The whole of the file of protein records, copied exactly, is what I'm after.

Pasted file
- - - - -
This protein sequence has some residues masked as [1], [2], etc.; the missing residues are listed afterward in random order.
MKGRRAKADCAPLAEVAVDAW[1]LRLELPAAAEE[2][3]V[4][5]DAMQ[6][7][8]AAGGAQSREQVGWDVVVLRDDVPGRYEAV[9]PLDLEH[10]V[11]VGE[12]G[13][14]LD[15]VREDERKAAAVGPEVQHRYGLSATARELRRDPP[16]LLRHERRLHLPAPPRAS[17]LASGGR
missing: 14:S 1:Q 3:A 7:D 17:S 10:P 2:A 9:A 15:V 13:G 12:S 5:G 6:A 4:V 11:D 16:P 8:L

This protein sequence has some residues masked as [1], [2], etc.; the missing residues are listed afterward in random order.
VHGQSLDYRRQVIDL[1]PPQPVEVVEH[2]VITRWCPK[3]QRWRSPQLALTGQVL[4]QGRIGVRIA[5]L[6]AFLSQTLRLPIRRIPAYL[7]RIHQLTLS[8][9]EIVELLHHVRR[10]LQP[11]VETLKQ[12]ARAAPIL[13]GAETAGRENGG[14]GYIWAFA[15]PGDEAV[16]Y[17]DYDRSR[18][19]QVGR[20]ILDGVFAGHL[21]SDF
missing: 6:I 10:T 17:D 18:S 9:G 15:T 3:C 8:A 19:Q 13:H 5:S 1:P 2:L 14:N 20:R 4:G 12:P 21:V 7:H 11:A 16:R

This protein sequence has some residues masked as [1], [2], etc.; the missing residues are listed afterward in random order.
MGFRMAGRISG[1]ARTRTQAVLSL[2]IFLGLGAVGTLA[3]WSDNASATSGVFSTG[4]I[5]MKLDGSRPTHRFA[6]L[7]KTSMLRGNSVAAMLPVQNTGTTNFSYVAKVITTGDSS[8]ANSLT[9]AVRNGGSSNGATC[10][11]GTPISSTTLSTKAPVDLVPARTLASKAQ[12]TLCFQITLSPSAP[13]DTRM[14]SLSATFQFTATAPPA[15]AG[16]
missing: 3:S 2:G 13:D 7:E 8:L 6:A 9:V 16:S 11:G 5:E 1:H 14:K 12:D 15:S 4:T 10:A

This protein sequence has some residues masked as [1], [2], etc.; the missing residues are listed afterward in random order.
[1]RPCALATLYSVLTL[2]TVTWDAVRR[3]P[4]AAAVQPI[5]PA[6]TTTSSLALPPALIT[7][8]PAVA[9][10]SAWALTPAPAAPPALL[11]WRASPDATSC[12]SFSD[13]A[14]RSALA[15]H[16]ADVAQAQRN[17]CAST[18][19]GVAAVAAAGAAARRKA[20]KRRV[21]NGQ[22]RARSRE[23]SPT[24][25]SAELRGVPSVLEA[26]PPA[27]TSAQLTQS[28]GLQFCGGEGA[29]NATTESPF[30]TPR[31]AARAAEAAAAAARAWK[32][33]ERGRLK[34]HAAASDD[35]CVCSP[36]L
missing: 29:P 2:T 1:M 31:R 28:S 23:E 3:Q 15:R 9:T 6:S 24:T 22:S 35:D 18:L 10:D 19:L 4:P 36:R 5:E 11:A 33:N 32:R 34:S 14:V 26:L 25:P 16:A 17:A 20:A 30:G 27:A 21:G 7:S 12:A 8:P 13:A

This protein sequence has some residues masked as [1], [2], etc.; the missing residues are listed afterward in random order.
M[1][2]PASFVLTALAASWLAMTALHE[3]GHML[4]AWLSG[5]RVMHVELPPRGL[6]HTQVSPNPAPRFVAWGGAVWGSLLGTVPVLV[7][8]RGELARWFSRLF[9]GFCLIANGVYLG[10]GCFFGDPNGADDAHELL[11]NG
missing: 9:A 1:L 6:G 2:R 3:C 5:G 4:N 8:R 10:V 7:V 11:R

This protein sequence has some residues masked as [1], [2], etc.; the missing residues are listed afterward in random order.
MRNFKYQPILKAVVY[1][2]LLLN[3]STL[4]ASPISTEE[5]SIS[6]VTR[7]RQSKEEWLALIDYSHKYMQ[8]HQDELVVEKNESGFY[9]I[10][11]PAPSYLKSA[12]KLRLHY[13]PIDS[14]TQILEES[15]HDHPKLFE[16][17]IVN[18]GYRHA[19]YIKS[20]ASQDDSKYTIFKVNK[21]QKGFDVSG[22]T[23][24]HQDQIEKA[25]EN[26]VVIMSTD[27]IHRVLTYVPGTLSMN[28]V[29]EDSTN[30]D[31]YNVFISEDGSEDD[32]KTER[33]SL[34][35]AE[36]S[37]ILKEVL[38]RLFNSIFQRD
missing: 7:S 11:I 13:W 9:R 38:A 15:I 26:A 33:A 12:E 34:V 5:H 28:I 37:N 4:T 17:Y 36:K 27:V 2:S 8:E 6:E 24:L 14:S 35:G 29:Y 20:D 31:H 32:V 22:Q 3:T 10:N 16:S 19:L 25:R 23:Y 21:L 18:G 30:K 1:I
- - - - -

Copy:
This protein sequence has some residues masked as [1], [2], etc.; the missing residues are listed afterward in random order.
MKGRRAKADCAPLAEVAVDAW[1]LRLELPAAAEE[2][3]V[4][5]DAMQ[6][7][8]AAGGAQSREQVGWDVVVLRDDVPGRYEAV[9]PLDLEH[10]V[11]VGE[12]G[13][14]LD[15]VREDERKAAAVGPEVQHRYGLSATARELRRDPP[16]LLRHERRLHLPAPPRAS[17]LASGGR
missing: 14:S 1:Q 3:A 7:D 17:S 10:P 2:A 9:A 15:V 13:G 12:S 5:G 6:A 4:V 11:D 16:P 8:L

This protein sequence has some residues masked as [1], [2], etc.; the missing residues are listed afterward in random order.
VHGQSLDYRRQVIDL[1]PPQPVEVVEH[2]VITRWCPK[3]QRWRSPQLALTGQVL[4]QGRIGVRIA[5]L[6]AFLSQTLRLPIRRIPAYL[7]RIHQLTLS[8][9]EIVELLHHVRR[10]LQP[11]VETLKQ[12]ARAAPIL[13]GAETAGRENGG[14]GYIWAFA[15]PGDEAV[16]Y[17]DYDRSR[18][19]QVGR[20]ILDGVFAGHL[21]SDF
missing: 6:I 10:T 17:D 18:S 9:G 15:T 3:C 8:A 19:Q 13:H 5:S 1:P 2:L 14:N 20:R 4:G 12:P 21:V 7:H 11:A 16:R

This protein sequence has some residues masked as [1], [2], etc.; the missing residues are listed afterward in random order.
MGFRMAGRISG[1]ARTRTQAVLSL[2]IFLGLGAVGTLA[3]WSDNASATSGVFSTG[4]I[5]MKLDGSRPTHRFA[6]L[7]KTSMLRGNSVAAMLPVQNTGTTNFSYVAKVITTGDSS[8]ANSLT[9]AVRNGGSSNGATC[10][11]GTPISSTTLSTKAPVDLVPARTLASKAQ[12]TLCFQITLSPSAP[13]DTRM[14]SLSATFQFTATAPPA[15]AG[16]
missing: 3:S 2:G 13:D 7:E 8:L 6:A 9:V 16:S 11:G 5:E 1:H 14:K 12:D 15:S 4:T 10:A

This protein sequence has some residues masked as [1], [2], etc.; the missing residues are listed afterward in random order.
[1]RPCALATLYSVLTL[2]TVTWDAVRR[3]P[4]AAAVQPI[5]PA[6]TTTSSLALPPALIT[7][8]PAVA[9][10]SAWALTPAPAAPPALL[11]WRASPDATSC[12]SFSD[13]A[14]RSALA[15]H[16]ADVAQAQRN[17]CAST[18][19]GVAAVAAAGAAARRKA[20]KRRV[21]NGQ[22]RARSRE[23]SPT[24][25]SAELRGVPSVLEA[26]PPA[27]TSAQLTQS[28]GLQFCGGEGA[29]NATTESPF[30]TPR[31]AARAAEAAAAAARAWK[32][33]ERGRLK[34]HAAASDD[35]CVCSP[36]L
missing: 29:P 2:T 1:M 31:R 28:S 23:E 3:Q 15:R 9:T 6:S 24:T 22:S 35:D 18:L 10:D 19:L 4:P 36:R 5:E 11:A 33:N 32:R 34:S 14:V 26:L 25:P 16:A 17:A 20:A 30:G 27:A 21:G 7:S 12:A 8:P 13:A

This protein sequence has some residues masked as [1], [2], etc.; the missing residues are listed afterward in random order.
M[1][2]PASFVLTALAASWLAMTALHE[3]GHML[4]AWLSG[5]RVMHVELPPRGL[6]HTQVSPNPAPRFVAWGGAVWGSLLGTVPVLV[7][8]RGELARWFSRLF[9]GFCLIANGVYLG[10]GCFFGDPNGADDAHELL[11]NG
missing: 9:A 1:L 6:G 2:R 3:C 5:G 4:N 8:R 10:V 7:V 11:R

This protein sequence has some residues masked as [1], [2], etc.; the missing residues are listed afterward in random order.
MRNFKYQPILKAVVY[1][2]LLLN[3]STL[4]ASPISTEE[5]SIS[6]VTR[7]RQSKEEWLALIDYSHKYMQ[8]HQDELVVEKNESGFY[9]I[10][11]PAPSYLKSA[12]KLRLHY[13]PIDS[14]TQILEES[15]HDHPKLFE[16][17]IVN[18]GYRHA[19]YIKS[20]ASQDDSKYTIFKVNK[21]QKGFDVSG[22]T[23][24]HQDQIEKA[25]EN[26]VVIMSTD[27]IHRVLTYVPGTLSMN[28]V[29]EDSTN[30]D[31]YNVFISEDGSEDD[32]KTER[33]SL[34][35]AE[36]S[37]ILKEVL[38]RLFNSIFQRD
missing: 7:S 11:I 13:W 9:R 38:A 15:I 26:A 33:A 12:E 34:V 5:H 28:I 37:N 4:T 17:Y 36:K 27:V 2:S 8:E 6:E 24:L 14:S 35:G 29:Y 20:D 31:H 32:V 22:Q 3:T 10:N 16:S 19:L 25:R 23:Y 21:L 18:G 30:K 1:I